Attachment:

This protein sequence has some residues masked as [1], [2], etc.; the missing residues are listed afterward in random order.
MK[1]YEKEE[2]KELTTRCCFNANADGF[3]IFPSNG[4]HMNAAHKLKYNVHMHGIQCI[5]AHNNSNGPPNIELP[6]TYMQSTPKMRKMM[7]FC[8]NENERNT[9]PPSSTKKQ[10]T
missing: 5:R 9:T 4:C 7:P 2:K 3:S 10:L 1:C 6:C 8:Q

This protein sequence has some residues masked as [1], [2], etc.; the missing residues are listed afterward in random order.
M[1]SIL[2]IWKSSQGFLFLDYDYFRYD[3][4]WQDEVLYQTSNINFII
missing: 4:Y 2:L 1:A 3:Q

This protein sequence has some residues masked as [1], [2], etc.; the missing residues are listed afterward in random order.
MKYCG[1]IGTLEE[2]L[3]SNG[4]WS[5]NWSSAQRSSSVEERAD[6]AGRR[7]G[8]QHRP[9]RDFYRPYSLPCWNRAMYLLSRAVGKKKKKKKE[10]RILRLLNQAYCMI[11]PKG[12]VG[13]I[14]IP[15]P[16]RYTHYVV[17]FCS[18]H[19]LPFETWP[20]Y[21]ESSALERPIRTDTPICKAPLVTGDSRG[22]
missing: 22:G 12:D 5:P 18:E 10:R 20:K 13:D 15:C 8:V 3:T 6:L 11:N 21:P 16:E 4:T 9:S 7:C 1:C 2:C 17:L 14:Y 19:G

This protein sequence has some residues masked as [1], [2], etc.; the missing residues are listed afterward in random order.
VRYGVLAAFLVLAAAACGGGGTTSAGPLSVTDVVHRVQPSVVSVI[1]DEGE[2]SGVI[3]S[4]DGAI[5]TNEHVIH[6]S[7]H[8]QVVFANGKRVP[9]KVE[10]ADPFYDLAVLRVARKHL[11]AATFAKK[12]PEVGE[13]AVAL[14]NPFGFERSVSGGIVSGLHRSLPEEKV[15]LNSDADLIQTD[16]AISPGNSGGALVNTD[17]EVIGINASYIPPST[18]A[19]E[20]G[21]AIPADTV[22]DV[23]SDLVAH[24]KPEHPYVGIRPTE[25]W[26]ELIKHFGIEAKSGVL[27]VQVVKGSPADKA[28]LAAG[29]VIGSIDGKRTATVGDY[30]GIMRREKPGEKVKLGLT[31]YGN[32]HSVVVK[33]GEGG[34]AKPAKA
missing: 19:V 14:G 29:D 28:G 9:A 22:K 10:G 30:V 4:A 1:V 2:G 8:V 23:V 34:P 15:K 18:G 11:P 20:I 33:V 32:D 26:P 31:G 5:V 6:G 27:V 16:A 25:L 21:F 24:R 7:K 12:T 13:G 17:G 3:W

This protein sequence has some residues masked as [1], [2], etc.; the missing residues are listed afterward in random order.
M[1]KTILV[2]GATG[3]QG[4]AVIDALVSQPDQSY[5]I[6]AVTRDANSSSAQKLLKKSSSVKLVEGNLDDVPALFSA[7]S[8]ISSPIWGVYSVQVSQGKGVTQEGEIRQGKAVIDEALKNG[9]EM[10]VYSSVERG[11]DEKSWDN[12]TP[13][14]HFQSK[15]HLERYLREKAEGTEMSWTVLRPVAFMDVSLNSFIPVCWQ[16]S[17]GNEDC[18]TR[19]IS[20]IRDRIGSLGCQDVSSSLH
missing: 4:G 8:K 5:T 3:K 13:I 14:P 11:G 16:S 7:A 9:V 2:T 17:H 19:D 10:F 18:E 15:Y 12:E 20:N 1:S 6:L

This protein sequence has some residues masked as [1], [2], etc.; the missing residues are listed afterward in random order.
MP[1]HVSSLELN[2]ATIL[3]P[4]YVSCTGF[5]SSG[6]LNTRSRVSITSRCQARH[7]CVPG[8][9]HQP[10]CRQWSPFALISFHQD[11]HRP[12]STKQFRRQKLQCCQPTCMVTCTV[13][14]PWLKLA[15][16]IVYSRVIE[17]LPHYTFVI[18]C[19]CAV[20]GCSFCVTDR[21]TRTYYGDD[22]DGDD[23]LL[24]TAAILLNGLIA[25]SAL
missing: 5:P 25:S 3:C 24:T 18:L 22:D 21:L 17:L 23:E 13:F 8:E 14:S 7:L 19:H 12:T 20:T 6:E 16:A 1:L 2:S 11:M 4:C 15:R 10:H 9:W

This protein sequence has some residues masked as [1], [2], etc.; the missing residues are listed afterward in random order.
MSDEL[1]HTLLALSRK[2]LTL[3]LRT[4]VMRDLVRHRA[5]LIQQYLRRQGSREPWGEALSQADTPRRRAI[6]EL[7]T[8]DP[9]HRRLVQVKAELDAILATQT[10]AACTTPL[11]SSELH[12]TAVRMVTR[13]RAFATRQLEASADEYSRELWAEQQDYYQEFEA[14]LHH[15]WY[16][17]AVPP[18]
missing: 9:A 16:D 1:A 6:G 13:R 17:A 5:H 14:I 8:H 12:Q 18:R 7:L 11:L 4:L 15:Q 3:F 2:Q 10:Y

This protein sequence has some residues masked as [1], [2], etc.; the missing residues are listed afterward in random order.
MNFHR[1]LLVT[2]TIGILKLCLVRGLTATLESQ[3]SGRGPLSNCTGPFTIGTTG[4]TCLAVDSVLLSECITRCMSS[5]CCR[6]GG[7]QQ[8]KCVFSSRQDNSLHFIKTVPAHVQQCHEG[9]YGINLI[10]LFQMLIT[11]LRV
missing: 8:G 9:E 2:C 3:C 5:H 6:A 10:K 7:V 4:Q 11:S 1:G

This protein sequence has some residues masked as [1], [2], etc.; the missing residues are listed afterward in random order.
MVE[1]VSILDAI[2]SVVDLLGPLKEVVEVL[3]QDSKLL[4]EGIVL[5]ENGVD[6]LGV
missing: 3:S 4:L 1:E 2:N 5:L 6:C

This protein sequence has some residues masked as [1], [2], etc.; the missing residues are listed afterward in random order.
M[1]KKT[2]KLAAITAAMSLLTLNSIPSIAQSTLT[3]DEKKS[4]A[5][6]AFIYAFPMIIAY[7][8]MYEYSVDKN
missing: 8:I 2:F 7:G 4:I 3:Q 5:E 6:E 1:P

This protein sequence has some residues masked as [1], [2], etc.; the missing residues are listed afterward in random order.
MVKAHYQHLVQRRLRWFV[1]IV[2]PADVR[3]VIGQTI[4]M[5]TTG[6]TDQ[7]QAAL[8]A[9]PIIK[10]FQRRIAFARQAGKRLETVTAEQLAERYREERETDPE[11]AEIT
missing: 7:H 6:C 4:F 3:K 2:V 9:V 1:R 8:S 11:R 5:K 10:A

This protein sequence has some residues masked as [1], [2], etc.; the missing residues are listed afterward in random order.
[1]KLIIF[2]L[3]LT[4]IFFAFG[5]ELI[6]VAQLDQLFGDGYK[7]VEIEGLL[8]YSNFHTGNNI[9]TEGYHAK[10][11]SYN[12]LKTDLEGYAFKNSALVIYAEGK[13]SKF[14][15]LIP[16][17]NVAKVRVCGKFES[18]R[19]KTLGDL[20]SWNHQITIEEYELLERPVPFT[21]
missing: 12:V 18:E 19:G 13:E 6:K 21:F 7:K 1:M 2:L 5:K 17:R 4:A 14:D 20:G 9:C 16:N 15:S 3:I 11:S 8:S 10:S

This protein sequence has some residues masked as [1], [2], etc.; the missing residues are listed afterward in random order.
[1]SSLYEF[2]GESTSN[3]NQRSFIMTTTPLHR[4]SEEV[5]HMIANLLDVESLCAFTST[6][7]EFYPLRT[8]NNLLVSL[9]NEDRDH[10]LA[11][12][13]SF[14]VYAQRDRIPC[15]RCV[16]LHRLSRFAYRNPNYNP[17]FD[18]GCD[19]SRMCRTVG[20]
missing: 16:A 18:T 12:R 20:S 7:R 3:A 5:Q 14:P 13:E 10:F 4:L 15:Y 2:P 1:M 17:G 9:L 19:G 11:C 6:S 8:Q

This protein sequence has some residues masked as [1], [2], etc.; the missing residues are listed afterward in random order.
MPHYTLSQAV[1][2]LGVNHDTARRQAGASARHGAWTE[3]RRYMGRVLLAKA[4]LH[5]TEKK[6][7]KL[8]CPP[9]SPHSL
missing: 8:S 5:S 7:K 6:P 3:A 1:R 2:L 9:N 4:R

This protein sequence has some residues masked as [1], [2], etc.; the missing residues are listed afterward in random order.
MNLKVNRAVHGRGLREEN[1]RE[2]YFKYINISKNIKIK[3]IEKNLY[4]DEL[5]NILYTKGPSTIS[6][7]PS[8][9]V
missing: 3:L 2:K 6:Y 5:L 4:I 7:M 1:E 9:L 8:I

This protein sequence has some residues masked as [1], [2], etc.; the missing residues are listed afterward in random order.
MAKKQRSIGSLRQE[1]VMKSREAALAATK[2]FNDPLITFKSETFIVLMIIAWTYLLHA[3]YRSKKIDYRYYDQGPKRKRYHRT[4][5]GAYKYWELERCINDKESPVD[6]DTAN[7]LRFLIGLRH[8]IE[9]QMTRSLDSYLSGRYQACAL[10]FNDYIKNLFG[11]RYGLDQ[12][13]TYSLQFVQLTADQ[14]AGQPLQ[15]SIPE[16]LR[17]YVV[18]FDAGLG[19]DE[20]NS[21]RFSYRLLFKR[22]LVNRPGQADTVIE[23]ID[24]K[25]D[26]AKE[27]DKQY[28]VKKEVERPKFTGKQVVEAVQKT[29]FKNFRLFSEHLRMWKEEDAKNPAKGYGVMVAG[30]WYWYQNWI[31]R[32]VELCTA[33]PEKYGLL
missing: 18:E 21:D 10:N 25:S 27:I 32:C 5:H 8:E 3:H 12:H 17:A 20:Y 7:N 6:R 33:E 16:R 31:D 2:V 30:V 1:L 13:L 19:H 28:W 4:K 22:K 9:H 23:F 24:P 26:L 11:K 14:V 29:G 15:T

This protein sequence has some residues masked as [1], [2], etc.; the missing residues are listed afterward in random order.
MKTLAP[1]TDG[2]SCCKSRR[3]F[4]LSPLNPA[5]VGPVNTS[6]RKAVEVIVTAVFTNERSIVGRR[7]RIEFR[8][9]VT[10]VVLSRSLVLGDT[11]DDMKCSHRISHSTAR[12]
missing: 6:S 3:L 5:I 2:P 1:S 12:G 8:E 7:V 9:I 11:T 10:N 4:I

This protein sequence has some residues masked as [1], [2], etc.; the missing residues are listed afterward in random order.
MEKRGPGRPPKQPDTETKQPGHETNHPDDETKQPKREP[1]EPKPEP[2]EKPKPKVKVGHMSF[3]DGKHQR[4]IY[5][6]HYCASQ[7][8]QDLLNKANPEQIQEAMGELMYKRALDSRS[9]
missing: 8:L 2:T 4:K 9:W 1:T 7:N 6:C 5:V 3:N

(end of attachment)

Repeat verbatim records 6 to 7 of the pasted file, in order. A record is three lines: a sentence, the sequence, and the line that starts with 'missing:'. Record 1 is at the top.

This protein sequence has some residues masked as [1], [2], etc.; the missing residues are listed afterward in random order.
MP[1]HVSSLELN[2]ATIL[3]P[4]YVSCTGF[5]SSG[6]LNTRSRVSITSRCQARH[7]CVPG[8][9]HQP[10]CRQWSPFALISFHQD[11]HRP[12]STKQFRRQKLQCCQPTCMVTCTV[13][14]PWLKLA[15][16]IVYSRVIE[17]LPHYTFVI[18]C[19]CAV[20]GCSFCVTDR[21]TRTYYGDD[22]DGDD[23]LL[24]TAAILLNGLIA[25]SAL
missing: 5:P 25:S 3:C 24:T 18:L 22:D 21:L 17:L 23:E 13:F 8:E 14:S 7:L 19:H 12:T 20:T 6:E 16:A 1:L 2:S 11:M 4:C 15:R 10:H 9:W

This protein sequence has some residues masked as [1], [2], etc.; the missing residues are listed afterward in random order.
MSDEL[1]HTLLALSRK[2]LTL[3]LRT[4]VMRDLVRHRA[5]LIQQYLRRQGSREPWGEALSQADTPRRRAI[6]EL[7]T[8]DP[9]HRRLVQVKAELDAILATQT[10]AACTTPL[11]SSELH[12]TAVRMVTR[13]RAFATRQLEASADEYSRELWAEQQDYYQEFEA[14]LHH[15]WY[16][17]AVPP[18]
missing: 9:A 16:D 1:A 6:G 13:R 17:A 5:H 14:I 8:H 12:Q 18:R 7:L 11:L 4:L 15:Q 3:F 2:Q 10:Y